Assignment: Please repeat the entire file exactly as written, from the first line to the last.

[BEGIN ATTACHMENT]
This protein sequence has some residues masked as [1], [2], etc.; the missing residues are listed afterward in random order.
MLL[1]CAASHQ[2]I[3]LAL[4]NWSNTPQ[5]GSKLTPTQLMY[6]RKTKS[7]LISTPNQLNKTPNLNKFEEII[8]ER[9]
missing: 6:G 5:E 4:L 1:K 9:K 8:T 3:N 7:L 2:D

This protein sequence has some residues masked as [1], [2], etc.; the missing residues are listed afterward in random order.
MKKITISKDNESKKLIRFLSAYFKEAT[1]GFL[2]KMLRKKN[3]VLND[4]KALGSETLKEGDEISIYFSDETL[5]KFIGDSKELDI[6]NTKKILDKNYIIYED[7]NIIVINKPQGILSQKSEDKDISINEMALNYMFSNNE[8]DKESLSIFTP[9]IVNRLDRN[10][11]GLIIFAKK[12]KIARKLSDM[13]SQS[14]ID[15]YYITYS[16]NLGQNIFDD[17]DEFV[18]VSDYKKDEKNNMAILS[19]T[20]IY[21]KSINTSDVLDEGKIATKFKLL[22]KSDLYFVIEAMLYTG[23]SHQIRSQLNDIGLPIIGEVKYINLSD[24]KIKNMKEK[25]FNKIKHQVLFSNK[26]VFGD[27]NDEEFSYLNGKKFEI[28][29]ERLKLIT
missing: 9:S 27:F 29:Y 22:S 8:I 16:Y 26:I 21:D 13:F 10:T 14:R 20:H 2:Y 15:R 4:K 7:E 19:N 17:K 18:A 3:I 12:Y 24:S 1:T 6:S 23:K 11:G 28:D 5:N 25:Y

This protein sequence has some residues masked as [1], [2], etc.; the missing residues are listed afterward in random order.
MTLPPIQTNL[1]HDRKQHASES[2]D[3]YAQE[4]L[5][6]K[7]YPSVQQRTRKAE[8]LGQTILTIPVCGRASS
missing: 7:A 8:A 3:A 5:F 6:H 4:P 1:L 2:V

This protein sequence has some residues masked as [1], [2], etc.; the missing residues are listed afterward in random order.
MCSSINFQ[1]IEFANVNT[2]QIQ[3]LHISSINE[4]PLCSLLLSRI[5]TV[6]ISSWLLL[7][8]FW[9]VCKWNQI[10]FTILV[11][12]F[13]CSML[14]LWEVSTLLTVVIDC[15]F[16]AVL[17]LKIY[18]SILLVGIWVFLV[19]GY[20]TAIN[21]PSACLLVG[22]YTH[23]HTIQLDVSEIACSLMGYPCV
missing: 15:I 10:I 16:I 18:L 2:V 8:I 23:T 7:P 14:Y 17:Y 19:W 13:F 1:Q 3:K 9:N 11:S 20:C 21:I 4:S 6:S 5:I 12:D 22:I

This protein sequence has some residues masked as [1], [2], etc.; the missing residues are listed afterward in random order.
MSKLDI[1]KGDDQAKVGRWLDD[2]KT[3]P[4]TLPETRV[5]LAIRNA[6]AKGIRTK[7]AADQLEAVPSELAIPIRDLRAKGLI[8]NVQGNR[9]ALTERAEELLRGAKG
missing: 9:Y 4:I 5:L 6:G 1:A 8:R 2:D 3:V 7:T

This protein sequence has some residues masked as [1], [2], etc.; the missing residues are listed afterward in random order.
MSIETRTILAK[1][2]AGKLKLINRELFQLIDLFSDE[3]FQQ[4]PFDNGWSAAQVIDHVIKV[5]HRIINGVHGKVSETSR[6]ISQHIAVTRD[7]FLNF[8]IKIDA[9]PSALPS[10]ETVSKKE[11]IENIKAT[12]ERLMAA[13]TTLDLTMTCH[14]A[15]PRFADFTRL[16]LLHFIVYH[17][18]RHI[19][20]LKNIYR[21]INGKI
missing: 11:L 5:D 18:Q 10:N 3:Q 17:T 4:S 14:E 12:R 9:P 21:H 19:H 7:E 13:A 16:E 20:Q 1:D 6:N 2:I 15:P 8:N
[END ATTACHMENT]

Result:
This protein sequence has some residues masked as [1], [2], etc.; the missing residues are listed afterward in random order.
MLL[1]CAASHQ[2]I[3]LAL[4]NWSNTPQ[5]GSKLTPTQLMY[6]RKTKS[7]LISTPNQLNKTPNLNKFEEII[8]ER[9]
missing: 6:G 5:E 4:L 1:K 9:K 8:T 3:N 7:L 2:D

This protein sequence has some residues masked as [1], [2], etc.; the missing residues are listed afterward in random order.
MKKITISKDNESKKLIRFLSAYFKEAT[1]GFL[2]KMLRKKN[3]VLND[4]KALGSETLKEGDEISIYFSDETL[5]KFIGDSKELDI[6]NTKKILDKNYIIYED[7]NIIVINKPQGILSQKSEDKDISINEMALNYMFSNNE[8]DKESLSIFTP[9]IVNRLDRN[10][11]GLIIFAKK[12]KIARKLSDM[13]SQS[14]ID[15]YYITYS[16]NLGQNIFDD[17]DEFV[18]VSDYKKDEKNNMAILS[19]T[20]IY[21]KSINTSDVLDEGKIATKFKLL[22]KSDLYFVIEAMLYTG[23]SHQIRSQLNDIGLPIIGEVKYINLSD[24]KIKNMKEK[25]FNKIKHQVLFSNK[26]VFGD[27]NDEEFSYLNGKKFEI[28][29]ERLKLIT
missing: 9:S 27:F 29:Y 22:S 8:I 16:Y 26:I 21:D 13:F 10:T 14:R 20:H 2:Y 15:R 4:K 7:E 19:N 17:K 18:A 3:I 12:Y 24:S 1:T 6:S 23:K 11:G 28:D 5:N 25:Y

This protein sequence has some residues masked as [1], [2], etc.; the missing residues are listed afterward in random order.
MTLPPIQTNL[1]HDRKQHASES[2]D[3]YAQE[4]L[5][6]K[7]YPSVQQRTRKAE[8]LGQTILTIPVCGRASS
missing: 7:A 8:A 3:A 5:F 6:H 4:P 1:L 2:V

This protein sequence has some residues masked as [1], [2], etc.; the missing residues are listed afterward in random order.
MCSSINFQ[1]IEFANVNT[2]QIQ[3]LHISSINE[4]PLCSLLLSRI[5]TV[6]ISSWLLL[7][8]FW[9]VCKWNQI[10]FTILV[11][12]F[13]CSML[14]LWEVSTLLTVVIDC[15]F[16]AVL[17]LKIY[18]SILLVGIWVFLV[19]GY[20]TAIN[21]PSACLLVG[22]YTH[23]HTIQLDVSEIACSLMGYPCV
missing: 15:I 10:I 16:I 18:L 2:V 8:I 23:T 7:P 14:Y 17:Y 19:W 13:F 1:Q 3:K 9:N 11:S 20:C 21:I 4:S 6:S 5:I 12:D 22:I

This protein sequence has some residues masked as [1], [2], etc.; the missing residues are listed afterward in random order.
MSKLDI[1]KGDDQAKVGRWLDD[2]KT[3]P[4]TLPETRV[5]LAIRNA[6]AKGIRTK[7]AADQLEAVPSELAIPIRDLRAKGLI[8]NVQGNR[9]ALTERAEELLRGAKG
missing: 9:Y 4:I 5:L 6:G 1:A 8:R 2:D 3:V 7:T

This protein sequence has some residues masked as [1], [2], etc.; the missing residues are listed afterward in random order.
MSIETRTILAK[1][2]AGKLKLINRELFQLIDLFSDE[3]FQQ[4]PFDNGWSAAQVIDHVIKV[5]HRIINGVHGKVSETSR[6]ISQHIAVTRD[7]FLNF[8]IKIDA[9]PSALPS[10]ETVSKKE[11]IENIKAT[12]ERLMAA[13]TTLDLTMTCH[14]A[15]PRFADFTRL[16]LLHFIVYH[17][18]RHI[19][20]LKNIYR[21]INGKI
missing: 11:L 5:D 18:Q 10:N 3:Q 17:T 4:S 14:E 12:R 9:P 21:H 19:H 7:E 13:A 16:E 20:Q 1:D 6:N 2:I 15:P 8:N